Top 10 Machine Head Songs

Machine Head Songs

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Machine Head are one of the most successful modern metal bands who are from Oakland, California. They were first formed in 1991 by vocalist/guitarist Robb Flynn and bassist Adam Duce. Their sound has been a massive influence on many of the current metal bands of today. Flynn is the only constant and original member still in the band today.

Their 1994 debut Burn My Eyes is considered to be a classic of the grove metal era. They faced something of a decline as the nineties went on, and 2001’s Supercharger received particular criticism for its nu metal direction. The single of it “Crashing Around You” received controversy in the wake of 9/11 due to its video featuring images of crashing buildings. This nearly ended the band after their label Roadrunner Records terminated their contract after a result of the controversy. However, they would resign with the label a couple of years later.

Machine Head enjoyed a resurgence in the early 2000’s, first with 2003’s Through the Ashes of Empires and then with 2007’s The Blackening which was highly acclaimed due to its complex song structures and progressive elements. Despite the rather frequent line-up changes and internal problems within the band, they have continued to enjoy acclaim and success.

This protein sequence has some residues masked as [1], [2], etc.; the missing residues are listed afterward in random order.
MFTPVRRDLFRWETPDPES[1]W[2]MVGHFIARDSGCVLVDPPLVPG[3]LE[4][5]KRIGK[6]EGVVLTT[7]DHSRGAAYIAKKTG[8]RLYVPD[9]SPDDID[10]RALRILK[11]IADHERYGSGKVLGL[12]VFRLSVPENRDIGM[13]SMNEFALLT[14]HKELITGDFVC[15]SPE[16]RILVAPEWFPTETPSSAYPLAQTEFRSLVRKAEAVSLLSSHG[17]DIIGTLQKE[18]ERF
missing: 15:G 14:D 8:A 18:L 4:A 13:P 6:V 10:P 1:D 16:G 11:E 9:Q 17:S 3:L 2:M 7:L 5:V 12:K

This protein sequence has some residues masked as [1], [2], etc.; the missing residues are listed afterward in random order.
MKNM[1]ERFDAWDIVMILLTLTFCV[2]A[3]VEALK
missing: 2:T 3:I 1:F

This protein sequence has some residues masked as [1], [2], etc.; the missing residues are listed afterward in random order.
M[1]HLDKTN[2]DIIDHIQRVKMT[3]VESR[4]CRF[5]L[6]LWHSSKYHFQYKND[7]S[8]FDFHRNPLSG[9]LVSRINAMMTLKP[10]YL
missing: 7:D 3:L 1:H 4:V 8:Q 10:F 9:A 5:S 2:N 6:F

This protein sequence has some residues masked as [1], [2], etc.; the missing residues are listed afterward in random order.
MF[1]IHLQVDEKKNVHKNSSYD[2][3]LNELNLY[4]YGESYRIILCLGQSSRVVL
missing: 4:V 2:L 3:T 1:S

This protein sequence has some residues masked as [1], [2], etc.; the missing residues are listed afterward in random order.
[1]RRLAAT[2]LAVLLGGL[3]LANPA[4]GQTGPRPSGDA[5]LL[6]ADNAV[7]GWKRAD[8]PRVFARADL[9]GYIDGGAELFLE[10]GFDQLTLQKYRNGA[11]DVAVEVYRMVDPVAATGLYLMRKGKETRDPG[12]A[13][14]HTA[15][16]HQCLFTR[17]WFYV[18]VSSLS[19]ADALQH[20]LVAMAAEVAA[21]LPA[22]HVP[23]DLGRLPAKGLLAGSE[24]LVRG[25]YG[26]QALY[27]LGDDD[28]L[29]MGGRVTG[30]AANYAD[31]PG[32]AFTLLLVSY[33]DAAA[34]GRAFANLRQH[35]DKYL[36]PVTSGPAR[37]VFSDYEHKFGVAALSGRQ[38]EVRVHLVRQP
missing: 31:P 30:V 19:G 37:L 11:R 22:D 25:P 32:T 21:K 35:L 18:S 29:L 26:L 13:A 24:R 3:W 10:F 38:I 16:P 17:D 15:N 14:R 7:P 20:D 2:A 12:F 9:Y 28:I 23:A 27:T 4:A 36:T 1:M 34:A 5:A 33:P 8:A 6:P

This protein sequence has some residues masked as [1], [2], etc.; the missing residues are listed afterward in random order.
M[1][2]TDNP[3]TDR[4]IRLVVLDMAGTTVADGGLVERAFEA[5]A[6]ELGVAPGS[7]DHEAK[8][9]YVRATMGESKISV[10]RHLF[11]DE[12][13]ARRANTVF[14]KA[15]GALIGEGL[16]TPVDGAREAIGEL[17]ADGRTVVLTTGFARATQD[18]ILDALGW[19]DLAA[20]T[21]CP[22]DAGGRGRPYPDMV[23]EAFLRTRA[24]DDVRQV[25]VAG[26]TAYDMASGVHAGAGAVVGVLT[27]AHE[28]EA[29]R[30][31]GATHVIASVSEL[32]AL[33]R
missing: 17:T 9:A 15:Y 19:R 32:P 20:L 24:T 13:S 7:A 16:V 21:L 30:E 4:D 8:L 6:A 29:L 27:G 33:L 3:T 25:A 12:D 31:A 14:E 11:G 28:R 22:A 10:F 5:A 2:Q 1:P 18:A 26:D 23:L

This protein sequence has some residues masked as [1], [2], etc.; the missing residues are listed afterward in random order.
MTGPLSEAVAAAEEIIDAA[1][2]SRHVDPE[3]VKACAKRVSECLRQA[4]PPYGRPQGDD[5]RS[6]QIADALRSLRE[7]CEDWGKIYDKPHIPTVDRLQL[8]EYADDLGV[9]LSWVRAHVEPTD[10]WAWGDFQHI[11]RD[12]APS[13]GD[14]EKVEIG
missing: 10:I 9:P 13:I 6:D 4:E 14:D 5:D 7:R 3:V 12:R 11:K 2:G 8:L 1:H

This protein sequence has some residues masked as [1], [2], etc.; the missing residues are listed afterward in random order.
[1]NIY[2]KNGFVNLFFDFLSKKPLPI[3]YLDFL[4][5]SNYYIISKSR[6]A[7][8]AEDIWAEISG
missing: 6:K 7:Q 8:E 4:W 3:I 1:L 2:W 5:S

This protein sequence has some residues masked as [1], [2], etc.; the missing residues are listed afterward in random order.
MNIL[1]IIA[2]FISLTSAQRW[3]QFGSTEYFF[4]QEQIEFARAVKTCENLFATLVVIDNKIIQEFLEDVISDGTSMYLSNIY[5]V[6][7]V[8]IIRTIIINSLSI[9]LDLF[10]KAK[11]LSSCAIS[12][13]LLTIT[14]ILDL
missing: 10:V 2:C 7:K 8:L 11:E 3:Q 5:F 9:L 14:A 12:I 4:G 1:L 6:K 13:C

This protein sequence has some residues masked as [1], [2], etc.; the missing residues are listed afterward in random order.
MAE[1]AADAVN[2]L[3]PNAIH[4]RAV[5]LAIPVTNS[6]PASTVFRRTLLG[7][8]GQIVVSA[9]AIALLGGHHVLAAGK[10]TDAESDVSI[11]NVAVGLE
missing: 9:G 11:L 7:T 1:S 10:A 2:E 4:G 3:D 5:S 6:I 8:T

# 10 – The Blood, The Sweat, The Tears

This first track is taken from 1999’s The Burning Red which is often considered to be one of the band’s lesser albums due to it being part of Machine Head’s “nu metal” era. However, this criticism is unfair, as it is a good album that only really has occasional elements of rap metal on it. This track of it is an absolute stomper, lyrically being about hard work and their determination to succeed as a band.

# 9 – I Am Hell (Sonata in C#)

This track is the opener of 2011’s Unto the Locust. It is among the more experimental material that the band have produced, starting off with a softly sung intro before it explodes into a more conventional Machine Head song that also has elements of progressive metal bands such as Messhugah and Gojira. All in all, a very bold opener for an album and one that shows that Machine Head were not shy about establishing the new direction that they were going in.